Advanced Practice Registered Nurse (APRN) Career Guide
What Is an APRN?
Advanced Practice Registered Nurse (APRN) Degrees
Types of Advanced Practice Registered Nursing (APRN) Specialties
What to Expect as an APRN
Role and Scope of Practice
Advanced Practice Registered Nurse Role
Advanced Practice Registered Nurse Scope of Practice
The designation of BC stands for “board certified.” This may mean that an APRN has completed a certification process to be recognized as a professional in that particular advanced nursing field, such as FNP-BC for Board Certified Family Nurse Practitioner.
While APRNs work in tandem with doctors to provide quality care for patients, the roles are different. While some APRNs provide primary medical care, they may be required by their state to do so in collaboration with a licensed physician.
However, APRNs are permitted to complete some tasks that may otherwise be handled by a doctor, such as providing primary care, ordering diagnostic tests, prescribing medication and managing a patient’s overall care.
While the level of autonomy may vary depending on the type or specialty, APRNs are generally permitted to prescribe some medication and other treatments to patients. An APRN’s ability to manage patients’ prescriptions can also depend on other factors. For example, nurse practitioners’ prescriptive authority for certain medications may vary by state.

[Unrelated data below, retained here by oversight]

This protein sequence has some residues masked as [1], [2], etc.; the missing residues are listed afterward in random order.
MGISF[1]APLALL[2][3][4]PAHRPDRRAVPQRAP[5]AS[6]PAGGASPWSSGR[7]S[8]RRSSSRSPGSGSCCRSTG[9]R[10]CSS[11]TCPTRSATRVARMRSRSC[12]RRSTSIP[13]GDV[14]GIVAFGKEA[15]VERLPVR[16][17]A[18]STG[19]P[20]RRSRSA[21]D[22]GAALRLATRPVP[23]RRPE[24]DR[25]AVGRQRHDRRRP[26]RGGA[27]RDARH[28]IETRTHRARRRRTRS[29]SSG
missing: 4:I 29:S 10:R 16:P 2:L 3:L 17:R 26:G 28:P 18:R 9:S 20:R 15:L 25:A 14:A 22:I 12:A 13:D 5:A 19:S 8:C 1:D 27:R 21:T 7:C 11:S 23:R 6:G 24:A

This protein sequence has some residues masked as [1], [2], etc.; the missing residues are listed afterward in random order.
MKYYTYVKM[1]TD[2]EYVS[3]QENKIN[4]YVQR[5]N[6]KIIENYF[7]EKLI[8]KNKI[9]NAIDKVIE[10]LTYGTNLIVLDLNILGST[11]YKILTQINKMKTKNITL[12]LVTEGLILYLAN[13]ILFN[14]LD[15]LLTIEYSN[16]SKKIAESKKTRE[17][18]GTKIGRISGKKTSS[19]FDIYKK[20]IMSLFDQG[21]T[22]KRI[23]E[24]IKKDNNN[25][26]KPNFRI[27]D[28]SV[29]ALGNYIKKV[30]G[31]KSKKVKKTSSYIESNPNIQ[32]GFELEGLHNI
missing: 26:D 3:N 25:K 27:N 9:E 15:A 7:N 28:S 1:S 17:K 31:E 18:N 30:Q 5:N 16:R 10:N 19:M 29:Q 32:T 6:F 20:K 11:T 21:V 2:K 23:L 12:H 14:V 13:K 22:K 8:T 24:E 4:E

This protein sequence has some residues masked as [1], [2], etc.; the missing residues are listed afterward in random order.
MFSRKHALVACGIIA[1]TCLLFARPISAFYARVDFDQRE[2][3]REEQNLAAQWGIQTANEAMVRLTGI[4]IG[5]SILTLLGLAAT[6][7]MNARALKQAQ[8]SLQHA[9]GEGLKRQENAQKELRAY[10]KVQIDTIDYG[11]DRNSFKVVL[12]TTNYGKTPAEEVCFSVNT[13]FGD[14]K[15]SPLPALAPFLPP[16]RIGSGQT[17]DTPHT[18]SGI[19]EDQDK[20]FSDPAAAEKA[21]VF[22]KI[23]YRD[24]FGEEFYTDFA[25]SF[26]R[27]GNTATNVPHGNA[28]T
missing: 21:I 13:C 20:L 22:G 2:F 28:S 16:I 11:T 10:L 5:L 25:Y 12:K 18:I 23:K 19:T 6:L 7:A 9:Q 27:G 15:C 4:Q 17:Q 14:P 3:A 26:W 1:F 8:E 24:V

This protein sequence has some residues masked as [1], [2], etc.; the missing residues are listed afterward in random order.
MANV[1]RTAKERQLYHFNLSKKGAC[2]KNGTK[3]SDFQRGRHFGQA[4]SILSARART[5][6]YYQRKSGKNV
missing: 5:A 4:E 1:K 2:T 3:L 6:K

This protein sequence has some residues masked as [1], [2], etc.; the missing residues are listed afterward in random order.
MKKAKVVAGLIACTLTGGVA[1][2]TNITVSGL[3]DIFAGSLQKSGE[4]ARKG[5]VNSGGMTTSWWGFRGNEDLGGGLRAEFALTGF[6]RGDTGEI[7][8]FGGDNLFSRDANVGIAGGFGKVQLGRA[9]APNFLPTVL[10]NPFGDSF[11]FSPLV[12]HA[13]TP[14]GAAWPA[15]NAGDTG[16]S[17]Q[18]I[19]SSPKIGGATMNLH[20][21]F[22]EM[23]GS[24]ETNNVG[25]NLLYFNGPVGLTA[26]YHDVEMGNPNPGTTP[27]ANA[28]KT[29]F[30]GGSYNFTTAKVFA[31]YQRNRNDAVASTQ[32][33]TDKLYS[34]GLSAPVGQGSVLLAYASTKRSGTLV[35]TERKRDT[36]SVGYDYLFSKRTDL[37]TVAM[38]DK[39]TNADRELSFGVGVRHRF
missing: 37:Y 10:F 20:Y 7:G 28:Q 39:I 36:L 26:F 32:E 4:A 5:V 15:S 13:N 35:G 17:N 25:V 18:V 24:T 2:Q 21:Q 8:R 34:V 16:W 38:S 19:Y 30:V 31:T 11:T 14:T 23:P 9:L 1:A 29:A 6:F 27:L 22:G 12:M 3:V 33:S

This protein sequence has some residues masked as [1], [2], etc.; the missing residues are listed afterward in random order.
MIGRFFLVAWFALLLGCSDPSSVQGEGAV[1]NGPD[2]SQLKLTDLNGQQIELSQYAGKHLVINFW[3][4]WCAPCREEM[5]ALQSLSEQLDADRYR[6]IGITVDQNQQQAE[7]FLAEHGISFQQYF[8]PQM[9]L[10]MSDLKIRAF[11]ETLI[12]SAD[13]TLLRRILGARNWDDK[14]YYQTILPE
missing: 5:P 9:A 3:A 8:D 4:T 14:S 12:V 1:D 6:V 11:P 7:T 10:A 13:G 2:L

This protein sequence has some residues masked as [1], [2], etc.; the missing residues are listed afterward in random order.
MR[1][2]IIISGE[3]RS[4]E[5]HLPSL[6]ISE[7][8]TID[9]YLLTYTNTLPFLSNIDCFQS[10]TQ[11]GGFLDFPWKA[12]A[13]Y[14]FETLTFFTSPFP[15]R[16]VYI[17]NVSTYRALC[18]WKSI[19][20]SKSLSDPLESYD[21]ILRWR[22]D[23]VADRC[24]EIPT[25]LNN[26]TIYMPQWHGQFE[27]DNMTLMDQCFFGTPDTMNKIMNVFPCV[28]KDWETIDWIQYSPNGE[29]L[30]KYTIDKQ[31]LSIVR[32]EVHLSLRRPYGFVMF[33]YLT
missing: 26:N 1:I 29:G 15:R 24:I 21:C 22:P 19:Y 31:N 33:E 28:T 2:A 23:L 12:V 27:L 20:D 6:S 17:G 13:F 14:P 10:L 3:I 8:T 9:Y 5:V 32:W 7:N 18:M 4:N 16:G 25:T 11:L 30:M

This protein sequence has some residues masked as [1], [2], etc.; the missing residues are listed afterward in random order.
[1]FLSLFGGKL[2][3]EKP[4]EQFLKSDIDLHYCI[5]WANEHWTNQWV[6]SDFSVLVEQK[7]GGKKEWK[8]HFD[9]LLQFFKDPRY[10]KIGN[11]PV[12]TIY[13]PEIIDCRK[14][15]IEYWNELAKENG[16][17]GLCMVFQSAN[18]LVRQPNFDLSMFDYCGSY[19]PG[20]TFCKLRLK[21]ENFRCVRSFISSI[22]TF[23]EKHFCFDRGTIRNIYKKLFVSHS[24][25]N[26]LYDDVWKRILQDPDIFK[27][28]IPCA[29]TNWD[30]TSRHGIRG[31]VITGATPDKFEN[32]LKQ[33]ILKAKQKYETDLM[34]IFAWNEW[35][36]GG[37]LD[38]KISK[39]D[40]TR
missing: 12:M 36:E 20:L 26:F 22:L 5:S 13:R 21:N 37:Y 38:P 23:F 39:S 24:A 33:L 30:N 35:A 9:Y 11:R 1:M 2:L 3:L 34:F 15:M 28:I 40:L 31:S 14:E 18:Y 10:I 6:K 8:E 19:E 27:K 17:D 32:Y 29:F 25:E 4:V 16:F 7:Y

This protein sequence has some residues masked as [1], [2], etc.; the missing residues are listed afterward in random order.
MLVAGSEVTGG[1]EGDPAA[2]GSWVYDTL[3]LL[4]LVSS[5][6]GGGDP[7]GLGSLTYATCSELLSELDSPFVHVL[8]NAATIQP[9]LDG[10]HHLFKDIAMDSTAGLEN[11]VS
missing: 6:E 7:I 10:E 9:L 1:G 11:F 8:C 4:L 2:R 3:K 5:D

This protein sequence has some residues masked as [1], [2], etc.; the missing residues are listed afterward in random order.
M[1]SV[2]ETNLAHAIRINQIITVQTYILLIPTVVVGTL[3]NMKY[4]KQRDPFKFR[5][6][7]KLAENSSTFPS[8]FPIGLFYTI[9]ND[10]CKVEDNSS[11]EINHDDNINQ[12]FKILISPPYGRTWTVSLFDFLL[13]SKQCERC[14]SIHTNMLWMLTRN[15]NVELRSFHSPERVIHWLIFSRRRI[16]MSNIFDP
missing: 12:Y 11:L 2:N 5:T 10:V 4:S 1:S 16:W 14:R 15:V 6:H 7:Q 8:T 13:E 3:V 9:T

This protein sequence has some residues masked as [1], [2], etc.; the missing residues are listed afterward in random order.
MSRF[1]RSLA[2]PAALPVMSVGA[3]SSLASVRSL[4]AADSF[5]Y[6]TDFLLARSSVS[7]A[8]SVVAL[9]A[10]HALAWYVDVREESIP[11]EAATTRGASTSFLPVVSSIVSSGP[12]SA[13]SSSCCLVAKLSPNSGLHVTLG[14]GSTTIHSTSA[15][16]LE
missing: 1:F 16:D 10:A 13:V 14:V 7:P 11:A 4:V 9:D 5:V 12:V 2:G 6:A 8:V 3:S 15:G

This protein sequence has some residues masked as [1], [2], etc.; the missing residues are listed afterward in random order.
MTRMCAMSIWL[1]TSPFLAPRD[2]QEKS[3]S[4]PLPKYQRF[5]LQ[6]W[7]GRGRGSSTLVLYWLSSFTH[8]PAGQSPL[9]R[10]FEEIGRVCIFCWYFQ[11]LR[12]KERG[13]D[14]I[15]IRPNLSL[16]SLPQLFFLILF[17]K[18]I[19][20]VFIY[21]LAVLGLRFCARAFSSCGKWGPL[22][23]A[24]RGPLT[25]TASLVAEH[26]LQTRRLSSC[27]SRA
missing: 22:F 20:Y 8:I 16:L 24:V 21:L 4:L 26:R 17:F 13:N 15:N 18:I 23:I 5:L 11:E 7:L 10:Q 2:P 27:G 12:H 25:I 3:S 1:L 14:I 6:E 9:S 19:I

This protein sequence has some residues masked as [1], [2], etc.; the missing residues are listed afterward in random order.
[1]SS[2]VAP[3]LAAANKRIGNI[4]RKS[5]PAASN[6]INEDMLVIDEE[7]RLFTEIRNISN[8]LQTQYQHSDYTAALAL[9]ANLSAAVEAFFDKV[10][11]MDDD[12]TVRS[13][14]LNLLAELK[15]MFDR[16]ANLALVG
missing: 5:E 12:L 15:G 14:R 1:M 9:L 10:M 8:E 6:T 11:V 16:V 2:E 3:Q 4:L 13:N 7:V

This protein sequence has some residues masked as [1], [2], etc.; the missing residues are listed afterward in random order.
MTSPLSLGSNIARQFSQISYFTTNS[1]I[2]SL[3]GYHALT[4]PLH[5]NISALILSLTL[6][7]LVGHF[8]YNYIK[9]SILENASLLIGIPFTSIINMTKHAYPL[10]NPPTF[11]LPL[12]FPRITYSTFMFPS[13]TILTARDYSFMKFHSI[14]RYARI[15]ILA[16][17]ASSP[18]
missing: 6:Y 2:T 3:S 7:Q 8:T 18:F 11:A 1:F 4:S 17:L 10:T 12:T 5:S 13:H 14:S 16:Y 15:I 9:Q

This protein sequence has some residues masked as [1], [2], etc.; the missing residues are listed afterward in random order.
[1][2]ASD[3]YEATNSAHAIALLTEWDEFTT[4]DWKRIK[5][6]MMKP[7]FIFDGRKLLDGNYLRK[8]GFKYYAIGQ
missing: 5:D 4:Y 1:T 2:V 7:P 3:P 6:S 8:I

To practice as an APRN in a given state, individuals are required to become licensed, generally by the Board of Nursing for that state. Requirements for nursing licensure vary by state, so it is important for aspiring APRNs to research what standards need to be to obtain and renew a license.
APRN is a term that applies to several advanced nursing roles, including nurse practitioners (NPs). ARNP is a variation of APRN meaning advanced registered nurse practitioner. Some nursing boards still refer to their graduate nurses as ARNPs but they typically have the same roles and responsibilities as their APRN colleagues.
APRNs and PAs both receive a master’s level education in health care. The two careers are certified through different organizations but both must pass a certification exam. APRN education may focus on a patient-centered approach while PA education may focus on a medical model in a particular area of medicine rather than a population.
The level of autonomy for APRNs depends on their specific role. According to the AANP, 25 states and the District of Columbia have approved “full practice” status for NPs, allowing them to work independently. CNMs are permitted to work independently in 28 states, and CRNAs are allowed to practice independently in 19 states.